Déluge / Making a musically bold move, born out of a visionary audacity

France has produced some pretty distinctive bands over the years. Some within Metal and some with close links to Metal, but one of the most unique has to be Déluge, a band who consider themselves inspired by Black Metal rather than being part of the Black Metal scene

Déluge – Ægo Templo (Metal Blade Records)

Release Date: 6 November 2020

Words: Jools Green

Déluge proudly labelled themselves in the beginning as “’untrve’ French Black Metal.”

Founding guitarist François-Thibaut Hordé told us: “It was almost a joke, but actually I thought that it could define us well and act as a mark of honesty. I discovered the Black Metal scene very late and I really did not want to play the ‘trve’ card.

“I wanted to admit that I am not from the scene, though I hope we can add something to it.”

Musically they deliver an unusual blend of Black Metal and Post-Hardcore, which as someone more used to the “Trve cvlt” Black Metal, I found it a little hard to initially get my mind around. However, that sense of intrigue I felt about what they were trying to create, powered my perseverance with ‘Ægo Templo’, their second full length and follow up to their 2015 debut ‘Æther’ and that perseverance won through.

With ‘Ægo Templo’, their aim was to produce a more accessible record that pushes their sound in ever more imaginative directions.

Cover of the album by Deluge

Hordé says: “I wanted to go further into something more ‘easy to listen to’ but I really did not want to lose what we had, that melancholia and the essence of our music.

“It was a very interesting and exhausting challenge and to me we have succeeded. We are really proud of this new record.”

Given that their sole aim was to create bright, powerful and honest music inspired by Black Metal, they certainly have achieved their goal.

With the inclusion of Post-Hardcore and Post-Metal influences, clean vocals, Post-Metal screams and harsh vocals, there is also a range of instrumentation including keyboards and soprano saxophone on ‘Opprobre’ from Matthieu Metzger.

There are  other guest appearances from Tetsuya Fukagawa of Japanese Screamo legends Envy on ‘Gloire au silence’ and Hélène Muesser contributes vocals on ‘Abysses’, ‘Ægo Templo’ and Digue’.

Lyrically, vocalist Maxime Febvet explains: “‘Ægo Templo’ is more about the work needed to be done to be better or more accomplished persons.

“The eponymous track ‘Ægo Templo’ really defines the essence of the albums meaning, while ‘Opprobre’ is about treason and the terrible consequences it has in people’s lives and minds.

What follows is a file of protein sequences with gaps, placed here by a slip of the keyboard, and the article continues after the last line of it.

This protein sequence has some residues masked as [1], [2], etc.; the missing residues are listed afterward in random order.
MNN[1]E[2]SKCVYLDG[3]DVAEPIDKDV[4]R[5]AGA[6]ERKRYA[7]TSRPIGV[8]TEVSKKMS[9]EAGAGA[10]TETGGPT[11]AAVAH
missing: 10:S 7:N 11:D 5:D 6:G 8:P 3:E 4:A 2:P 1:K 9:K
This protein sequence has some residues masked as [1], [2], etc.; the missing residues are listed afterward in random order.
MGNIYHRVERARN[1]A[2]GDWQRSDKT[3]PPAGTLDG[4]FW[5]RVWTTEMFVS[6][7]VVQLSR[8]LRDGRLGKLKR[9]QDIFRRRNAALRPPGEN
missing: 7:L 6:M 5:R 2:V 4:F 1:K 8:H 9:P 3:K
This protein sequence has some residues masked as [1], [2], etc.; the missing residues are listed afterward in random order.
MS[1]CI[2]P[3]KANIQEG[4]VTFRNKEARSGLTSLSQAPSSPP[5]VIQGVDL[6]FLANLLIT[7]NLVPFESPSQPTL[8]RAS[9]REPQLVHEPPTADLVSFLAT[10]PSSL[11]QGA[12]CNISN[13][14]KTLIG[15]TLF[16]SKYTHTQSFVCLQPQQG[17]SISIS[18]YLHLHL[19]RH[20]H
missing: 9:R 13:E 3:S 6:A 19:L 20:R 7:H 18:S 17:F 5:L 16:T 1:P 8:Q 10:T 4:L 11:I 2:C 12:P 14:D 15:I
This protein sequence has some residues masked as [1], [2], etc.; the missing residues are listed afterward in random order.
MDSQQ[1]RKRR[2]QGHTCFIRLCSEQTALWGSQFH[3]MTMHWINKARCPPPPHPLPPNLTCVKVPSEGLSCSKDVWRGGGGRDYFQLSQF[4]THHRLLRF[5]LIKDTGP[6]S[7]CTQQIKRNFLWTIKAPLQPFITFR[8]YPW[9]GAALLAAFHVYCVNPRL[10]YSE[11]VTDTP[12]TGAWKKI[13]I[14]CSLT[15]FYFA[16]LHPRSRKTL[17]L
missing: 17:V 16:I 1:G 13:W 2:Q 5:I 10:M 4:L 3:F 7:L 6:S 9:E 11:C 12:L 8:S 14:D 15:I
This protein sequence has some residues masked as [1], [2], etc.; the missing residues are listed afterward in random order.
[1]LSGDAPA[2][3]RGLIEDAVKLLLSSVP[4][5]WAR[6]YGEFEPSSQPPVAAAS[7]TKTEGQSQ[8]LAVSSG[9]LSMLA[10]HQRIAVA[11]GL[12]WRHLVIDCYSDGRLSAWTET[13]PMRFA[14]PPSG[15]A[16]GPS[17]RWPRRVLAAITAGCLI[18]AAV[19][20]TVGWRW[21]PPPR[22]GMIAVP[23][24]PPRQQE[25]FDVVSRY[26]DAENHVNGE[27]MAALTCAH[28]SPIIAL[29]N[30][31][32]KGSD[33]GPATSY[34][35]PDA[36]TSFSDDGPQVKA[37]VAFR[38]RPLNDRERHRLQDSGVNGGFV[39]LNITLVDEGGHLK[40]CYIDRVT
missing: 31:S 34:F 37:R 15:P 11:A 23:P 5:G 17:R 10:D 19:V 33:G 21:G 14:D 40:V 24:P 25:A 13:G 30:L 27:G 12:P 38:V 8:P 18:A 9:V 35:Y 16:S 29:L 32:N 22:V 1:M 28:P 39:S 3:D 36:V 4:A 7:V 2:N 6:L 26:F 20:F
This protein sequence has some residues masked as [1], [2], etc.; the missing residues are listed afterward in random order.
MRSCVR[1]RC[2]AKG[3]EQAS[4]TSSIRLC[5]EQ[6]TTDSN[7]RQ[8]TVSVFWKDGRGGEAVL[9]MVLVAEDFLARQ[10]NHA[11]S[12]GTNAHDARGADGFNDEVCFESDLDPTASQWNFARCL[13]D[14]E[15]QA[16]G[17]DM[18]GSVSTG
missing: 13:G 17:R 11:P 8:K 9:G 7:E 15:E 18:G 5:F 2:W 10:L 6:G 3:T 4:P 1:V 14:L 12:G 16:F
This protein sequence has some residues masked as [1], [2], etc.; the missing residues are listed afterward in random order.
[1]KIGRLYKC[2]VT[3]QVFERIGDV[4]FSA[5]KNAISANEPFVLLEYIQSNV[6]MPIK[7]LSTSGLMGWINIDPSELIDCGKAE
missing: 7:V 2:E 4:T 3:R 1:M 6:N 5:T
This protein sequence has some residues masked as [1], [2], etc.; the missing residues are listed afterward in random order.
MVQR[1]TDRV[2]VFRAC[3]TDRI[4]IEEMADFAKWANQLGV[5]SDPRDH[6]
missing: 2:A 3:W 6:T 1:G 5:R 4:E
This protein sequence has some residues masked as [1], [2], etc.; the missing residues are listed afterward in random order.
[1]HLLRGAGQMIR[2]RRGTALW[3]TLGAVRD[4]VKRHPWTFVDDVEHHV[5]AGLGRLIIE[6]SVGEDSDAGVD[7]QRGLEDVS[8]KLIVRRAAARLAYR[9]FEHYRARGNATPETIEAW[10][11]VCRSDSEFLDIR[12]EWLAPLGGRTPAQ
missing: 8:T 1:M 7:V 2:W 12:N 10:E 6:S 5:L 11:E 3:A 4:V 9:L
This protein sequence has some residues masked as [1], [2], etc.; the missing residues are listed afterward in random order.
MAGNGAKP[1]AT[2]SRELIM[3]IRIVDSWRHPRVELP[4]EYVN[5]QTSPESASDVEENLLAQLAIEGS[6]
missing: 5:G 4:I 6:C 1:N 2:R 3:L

“‘Béryl’ might be the darkest song we have ever written. It is about mourning, not necessarily death, but mourning of health and the way it reflects in others’ lives, while the last track ‘Vers’ links all the tracks together and constitutes the perfect conclusion to the album and opens a window to the next one.”

‘Ægo Templo’ is a very bold move musically, born out of a visionary audacity that I totally admire.

Déluge are not afraid to challenge and destroy boundaries. The insane disparity between the Post-Hardcore, Post-Metal and Black Metal makes for a hugely surprising listen. The tracks, within themselves ebbing back to quietly sublime, sometimes haunting, yet other times reflective, are always with an atmospheric quality and burst forth into searingly intense blackened riffing.

There is a lot of added atmosphere from sound bites of waves lapping on a shore as heard on ‘Opprobre’, ‘Diague’ and ‘Vers’. Then there are the haunting female vocals and spoken element which elevates to post hardcore screams on ‘Abysses’.

A couple of tracks stood out for me. The haunting atmospheric and angular instrumental ‘Fratres’, for me, was even more eerie and unique than the rest of the album.It is a superbly unnerving and melancholy track which builds in intensity and in expectation, only to drop away to silence.

The other was ‘Béryl’. It is very angular and stark, atmospheric but brutal and acerbically harsh and tortuous, but with a harmonious background to the design. A powerful track which builds continually upon itself, being lyrically sparse, yet hugely expressive. For me the best track of the album.

I admit there is also a safe element in there for me to, as a dyed in the wool Trve Black Metal fan, it offered a safe space for me within it’s brutal familiarity, but that does not detract from the fact that it still remains a superb track.

‘Ægo Templo’ is out on Metal Blade Records 6 November recommended for fans of Conjurer, The Ocean and Downfall of Gaia.

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